This, I can overdo: refer to things in relation to movies, and more specifically refer to people in relation to actors. It can be too easy to describe someone or something solely in reference to a pre-existing icon. Harlan Ellison has said how Algis Budrys gave him the writing lesson You can't characterize a character by just saying "He looked just like Cary Grant, except his ears were larger."
try to add something to the description, at least. Anecdote: I had an almost-nemesis when I worked at the Hermiston Herald
. The commander of the chemical weapons depot next to Hermiston for part of my time there didn't like me. He also didn't like the media in general: no lie, he once wrote an essay that, in my opinion, boiled down to The media should always just trust the military and report what we say, because why would we lie to you?
I'm a Navy brat who appreciates our armed forces and I still know that he was being unfair. It dawned on me later, long after I'd stopped dealing with him, who he reminded me of. Describing him to Mike Russell
when we had a long chat after my first Can't Stop the Serenity screening
, I referred to this commander as "J.T. Walsh
without the charm." Mike winced. And it was scary-accurate, both in how this commander looked and how he acted.
Another time I watched the worthwhile fantasy miniseries The 10th Kingdom
, and summed up Scott Cohen
, who played Wolf, with a similar reference. Handsome guy (I also didn't recognize that he'd also played the scumbag Denby on NYPD Blue
), with a deep well of nervous energy, what from being a werewolf and all. I looked at Cohen as Wolf and thought He looks like a cross between Alec Baldwin and Adam Sandler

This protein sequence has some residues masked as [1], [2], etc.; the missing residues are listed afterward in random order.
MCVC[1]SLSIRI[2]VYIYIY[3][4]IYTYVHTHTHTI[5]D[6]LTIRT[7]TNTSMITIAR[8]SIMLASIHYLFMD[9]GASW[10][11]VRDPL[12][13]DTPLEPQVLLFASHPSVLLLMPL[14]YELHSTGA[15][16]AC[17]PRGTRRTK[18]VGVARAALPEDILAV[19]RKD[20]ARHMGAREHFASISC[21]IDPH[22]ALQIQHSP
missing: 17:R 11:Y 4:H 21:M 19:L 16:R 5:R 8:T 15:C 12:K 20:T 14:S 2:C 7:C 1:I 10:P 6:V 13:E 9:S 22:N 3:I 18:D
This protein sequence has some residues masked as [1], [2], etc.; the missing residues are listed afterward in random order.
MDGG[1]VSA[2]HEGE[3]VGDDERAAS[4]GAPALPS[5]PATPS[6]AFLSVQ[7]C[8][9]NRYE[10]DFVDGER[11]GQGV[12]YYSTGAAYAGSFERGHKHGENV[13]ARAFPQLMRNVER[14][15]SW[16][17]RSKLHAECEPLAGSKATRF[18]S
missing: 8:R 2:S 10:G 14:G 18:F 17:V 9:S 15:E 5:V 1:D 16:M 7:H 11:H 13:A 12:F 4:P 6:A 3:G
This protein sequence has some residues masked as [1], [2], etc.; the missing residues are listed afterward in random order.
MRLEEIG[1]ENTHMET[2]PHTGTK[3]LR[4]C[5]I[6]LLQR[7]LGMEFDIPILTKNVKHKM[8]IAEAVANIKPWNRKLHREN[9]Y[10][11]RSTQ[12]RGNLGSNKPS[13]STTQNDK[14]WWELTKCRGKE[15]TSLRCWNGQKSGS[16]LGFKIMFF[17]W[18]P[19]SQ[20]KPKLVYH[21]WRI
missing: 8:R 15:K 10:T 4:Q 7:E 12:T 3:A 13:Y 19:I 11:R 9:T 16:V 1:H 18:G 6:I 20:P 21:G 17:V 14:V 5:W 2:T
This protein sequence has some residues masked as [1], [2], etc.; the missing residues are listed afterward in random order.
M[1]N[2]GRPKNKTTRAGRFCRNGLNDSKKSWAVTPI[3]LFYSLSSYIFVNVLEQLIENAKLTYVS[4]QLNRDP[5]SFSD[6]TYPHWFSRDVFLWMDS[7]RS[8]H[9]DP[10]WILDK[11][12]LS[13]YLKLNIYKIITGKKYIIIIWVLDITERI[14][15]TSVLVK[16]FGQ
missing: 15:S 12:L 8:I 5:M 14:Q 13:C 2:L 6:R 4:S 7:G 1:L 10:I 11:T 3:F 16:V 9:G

But here's one time I overdid this. I'm glad my Herald
editor Michael Kane edited out one such reference. I'd profiled a local guy, not much older than me, and who had a voice uncannily like that of Tom Skerritt
from Picket Fences
and Top Gun
. In the draft I turned in to Michael, I mentioned this and said "It's a voice you can trust." He cut that, and after thinking about it, I understood why: Why did him sounding like a recognizable actor mean you could trust him? And it was a distraction in the article. It wasn't about him, one of the subjects of the profile. He wasn't Cary-Grant-except-his-ears-were-larger. Not at all.
I realized I started doing that more lately. A former co-worker became, in my mind, "a female, squished John Noble from Fringe
." For one example. I came up with another one yesterday that I won't repeat. Because it's not the best habit and I should stop thinking in terms like that. (I shouldn't have thought that about Mrs. Not-John-Noble, either, but I have reasons to be uncharitable towards her.) I'm tempted to ask people So do you want me to say who you remind me of?
, but, again, breakin' the habit is a good thing. So never mind.
Unless it's scary-accurate.